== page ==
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Effect of shavasana on autonomic function and perceived stress in sleep depreived young healthy volunteers

Goal: To study the effect of overnight sleep deprivation on autonomic function and perceived stress in young healthy volunteers and determine if the practice of shavasana can modify any deleterious effects if present.

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Ananda Balayogi Bhavanani
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Background: Extensive research has been done to demystify the effects of sleep deprivation on cognitive functions, memory, and reasoning ability. However, there is a lacuna in regard to the effects on autonomic function and perceived stress as well as its modulation through yogic relaxation. Healthcare professionals often work at night, and the effect of acute overnight sleep deprivation on their performance is crucial. Aims and Objectives: The present study was undertaken to study the effects of overnight sleep deprivation on autonomic function and perceived stress in health-care professionals and to determine its modulation through yogic relaxation (Shavasana). Materials and Methods: A total of 35 healthcare professionals, aged between 20 and 25 years, were recruited from emergency services wing (casualty) of MGMC and RI, Puducherry, and taught yogic relaxation. Heart rate (HR), blood pressure (BP), and HR variability (HRV) were recorded and Cohen’s perceived stress scale (PSS) administered before the commencement of day duty. Parameters were again recorded after overnight sleep deprivation due to night shift work and then after they practiced yogic relaxation (Shavasana). As data passed normality testing, Student’s paired t-test was used to compare the changes after sleep deprivation and then after yogic relaxation. Results: Overnight sleep deprivation resulted in statistically significant (P < 0.05) increases in systolic BP (SBP), low frequency (LF), LF/high frequency (HF), diastolic BP (DBP), PSS, and mean HR. This was coupled with significant decreases in mean RR, SDNN, pNN50, HF, and RMSSD. Following yogic relaxation, these changes were reversed, and significant decreases were witnessed in LF, LF/ HF, SBP, mean HR, DBP, and PSS with significant increases in mean RR, pNN50, HF, RMSSD, and SDNN. Conclusion: The findings of our study reiterate the negative effects of sleep deprivation on cardiac autonomic status. Such deleterious effects may be partially reversed by practicing yogic relaxation (Shavasana). Such conscious relaxation may be able to help correct imbalance of autonomic nervous system by enhancing parasympathetic tone and reducing sympathetic overactivity.
Ananda Balayogi Bhavanani
added an update
Introduction: Extensive research has been done to demystify effects of sleep deprivation on cognitive functions, memory and reasoning ability. However, there is lacuna in regard to the effects on autonomic function and perceived stress as well as its modulation through yogic relaxation. Healthcare professionals often work at night and the effect of acute overnight sleep deprivation on their performance is crucial. The present study was undertaken to study the effects of overnight sleep deprivation on autonomic function and perceived stress in healthcare professionals and to determine its modulation through yogic relaxation (shavasana).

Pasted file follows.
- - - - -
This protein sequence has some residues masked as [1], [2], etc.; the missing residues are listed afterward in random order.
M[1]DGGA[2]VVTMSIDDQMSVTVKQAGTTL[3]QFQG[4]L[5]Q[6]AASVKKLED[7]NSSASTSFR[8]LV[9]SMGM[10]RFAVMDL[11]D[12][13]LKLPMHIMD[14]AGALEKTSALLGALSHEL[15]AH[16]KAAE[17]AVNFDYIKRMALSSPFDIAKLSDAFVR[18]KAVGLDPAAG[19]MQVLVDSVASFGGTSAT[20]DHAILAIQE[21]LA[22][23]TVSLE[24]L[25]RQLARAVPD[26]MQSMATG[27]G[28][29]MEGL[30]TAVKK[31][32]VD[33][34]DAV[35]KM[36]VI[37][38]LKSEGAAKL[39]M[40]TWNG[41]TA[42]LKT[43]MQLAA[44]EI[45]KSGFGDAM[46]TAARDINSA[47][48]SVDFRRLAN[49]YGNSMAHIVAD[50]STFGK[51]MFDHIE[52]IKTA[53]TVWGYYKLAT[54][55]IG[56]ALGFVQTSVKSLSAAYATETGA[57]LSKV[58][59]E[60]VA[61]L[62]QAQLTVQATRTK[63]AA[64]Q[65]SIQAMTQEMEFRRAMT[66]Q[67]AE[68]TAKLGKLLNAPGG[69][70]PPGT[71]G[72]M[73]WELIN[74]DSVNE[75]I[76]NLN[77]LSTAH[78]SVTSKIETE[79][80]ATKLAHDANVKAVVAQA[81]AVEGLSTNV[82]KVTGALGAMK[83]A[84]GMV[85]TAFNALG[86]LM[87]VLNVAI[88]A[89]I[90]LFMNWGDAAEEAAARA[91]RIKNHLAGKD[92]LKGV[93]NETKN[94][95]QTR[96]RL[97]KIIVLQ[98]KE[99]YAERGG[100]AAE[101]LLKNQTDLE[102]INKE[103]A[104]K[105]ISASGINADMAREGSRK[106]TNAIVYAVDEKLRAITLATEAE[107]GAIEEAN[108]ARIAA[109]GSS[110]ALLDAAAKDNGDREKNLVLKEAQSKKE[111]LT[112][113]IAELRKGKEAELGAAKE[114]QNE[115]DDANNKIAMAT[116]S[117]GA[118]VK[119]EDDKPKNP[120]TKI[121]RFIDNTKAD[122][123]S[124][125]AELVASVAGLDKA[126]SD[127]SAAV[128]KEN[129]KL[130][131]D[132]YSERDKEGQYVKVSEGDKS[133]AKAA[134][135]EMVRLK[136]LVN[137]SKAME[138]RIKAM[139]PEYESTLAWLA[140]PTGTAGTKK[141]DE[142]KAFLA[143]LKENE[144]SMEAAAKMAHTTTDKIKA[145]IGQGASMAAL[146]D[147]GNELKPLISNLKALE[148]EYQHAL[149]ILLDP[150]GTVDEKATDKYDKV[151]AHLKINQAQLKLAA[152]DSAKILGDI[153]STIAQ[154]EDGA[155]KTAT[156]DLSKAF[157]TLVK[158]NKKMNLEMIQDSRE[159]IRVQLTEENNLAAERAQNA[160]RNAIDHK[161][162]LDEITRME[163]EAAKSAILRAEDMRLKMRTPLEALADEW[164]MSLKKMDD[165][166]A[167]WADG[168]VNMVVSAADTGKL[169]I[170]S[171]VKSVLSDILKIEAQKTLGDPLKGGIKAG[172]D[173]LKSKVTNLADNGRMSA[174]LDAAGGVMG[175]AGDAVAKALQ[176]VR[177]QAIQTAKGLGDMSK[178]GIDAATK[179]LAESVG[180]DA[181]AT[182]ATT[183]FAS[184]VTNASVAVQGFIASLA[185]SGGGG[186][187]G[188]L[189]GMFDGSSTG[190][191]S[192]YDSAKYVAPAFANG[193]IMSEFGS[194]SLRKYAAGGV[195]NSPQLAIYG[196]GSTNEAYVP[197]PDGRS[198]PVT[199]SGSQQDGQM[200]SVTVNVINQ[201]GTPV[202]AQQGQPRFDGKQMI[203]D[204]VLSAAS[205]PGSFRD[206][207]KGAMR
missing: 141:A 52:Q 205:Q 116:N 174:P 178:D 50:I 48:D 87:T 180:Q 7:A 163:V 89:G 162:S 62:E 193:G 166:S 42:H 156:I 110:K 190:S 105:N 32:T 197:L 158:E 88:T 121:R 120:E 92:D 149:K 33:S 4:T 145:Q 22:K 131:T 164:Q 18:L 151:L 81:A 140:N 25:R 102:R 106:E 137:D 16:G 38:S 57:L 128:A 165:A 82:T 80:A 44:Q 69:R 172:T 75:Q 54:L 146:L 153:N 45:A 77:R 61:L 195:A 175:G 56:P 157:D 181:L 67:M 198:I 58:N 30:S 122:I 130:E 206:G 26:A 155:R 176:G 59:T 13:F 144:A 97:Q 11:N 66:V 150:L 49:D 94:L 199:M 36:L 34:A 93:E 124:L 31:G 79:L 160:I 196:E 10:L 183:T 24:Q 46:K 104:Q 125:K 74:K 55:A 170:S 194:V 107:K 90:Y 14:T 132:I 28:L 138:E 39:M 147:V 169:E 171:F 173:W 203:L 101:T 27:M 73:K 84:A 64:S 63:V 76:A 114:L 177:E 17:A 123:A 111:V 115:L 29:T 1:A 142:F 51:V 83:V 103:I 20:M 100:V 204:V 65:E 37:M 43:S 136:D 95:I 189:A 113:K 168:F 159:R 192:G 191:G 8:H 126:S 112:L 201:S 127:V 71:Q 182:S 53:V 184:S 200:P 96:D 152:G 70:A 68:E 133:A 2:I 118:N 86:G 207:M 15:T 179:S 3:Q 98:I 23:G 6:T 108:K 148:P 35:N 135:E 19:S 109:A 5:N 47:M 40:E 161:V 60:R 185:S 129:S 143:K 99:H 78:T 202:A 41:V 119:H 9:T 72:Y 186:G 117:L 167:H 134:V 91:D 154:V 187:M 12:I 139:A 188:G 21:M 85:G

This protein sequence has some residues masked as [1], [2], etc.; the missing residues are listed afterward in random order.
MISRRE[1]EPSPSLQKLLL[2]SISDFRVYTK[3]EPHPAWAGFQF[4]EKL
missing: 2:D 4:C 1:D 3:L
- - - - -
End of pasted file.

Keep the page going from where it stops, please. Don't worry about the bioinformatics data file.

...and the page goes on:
Methodology : 35 healthcare professionals, aged between 20-25 years were recruited from emergency services wing (casualty) of MGMC&RI, Pondicherry and taught yogic relaxation. Heart rate (HR), blood pressure (BP) and heart rate variability (HRV) were recorded and Cohen's perceived stress scale (PSS) administered before commencement of day duty. Parameters were again recorded after overnight sleep deprivation due to night shift work and then after they practiced yogic relaxation (shavasana). As data passed normality testing, Student's paired t test was used to compare the changes after sleep deprivation and then after yogic relaxation.
Results: Overnight sleep deprivation resulted in statistically significant (p<0.05) increases in SBP, LF, LF/HF, DBP, PSS, and Mean HR. This was coupled with significant decreases in Mean RR, SDNN, pNN50, HF and RMSSD. Following yogic relaxation, these changes were reversed and significant decreases were witnessed in LF, LF/HF, SBP, Mean HR, DBP and PSS with significant increases in Mean RR, pNN50, HF, RMSSD and SDNN.
Conclusion: Findings of our study reiterate negative effects of sleep deprivation on cardiac autonomic status. Such deleterious effects may be partially reversed by practicing yogic relaxation (shavasana). Such conscious relaxation may be able to help correct imbalance of autonomic nervous system by enhancing parasympathetic tone and reducing sympathetic over-activity.
 
Ananda Balayogi Bhavanani
added an update
Autonomic function is impacted negatively following the overnight duty. This is however neutralized to some extent by the practice of shavasan on the post duty morning.
 
Ananda Balayogi Bhavanani
added a project goal
To study the effect of overnight sleep deprivation on autonomic function and perceived stress in young healthy volunteers and determine if the practice of shavasana can modify any deleterious effects if present.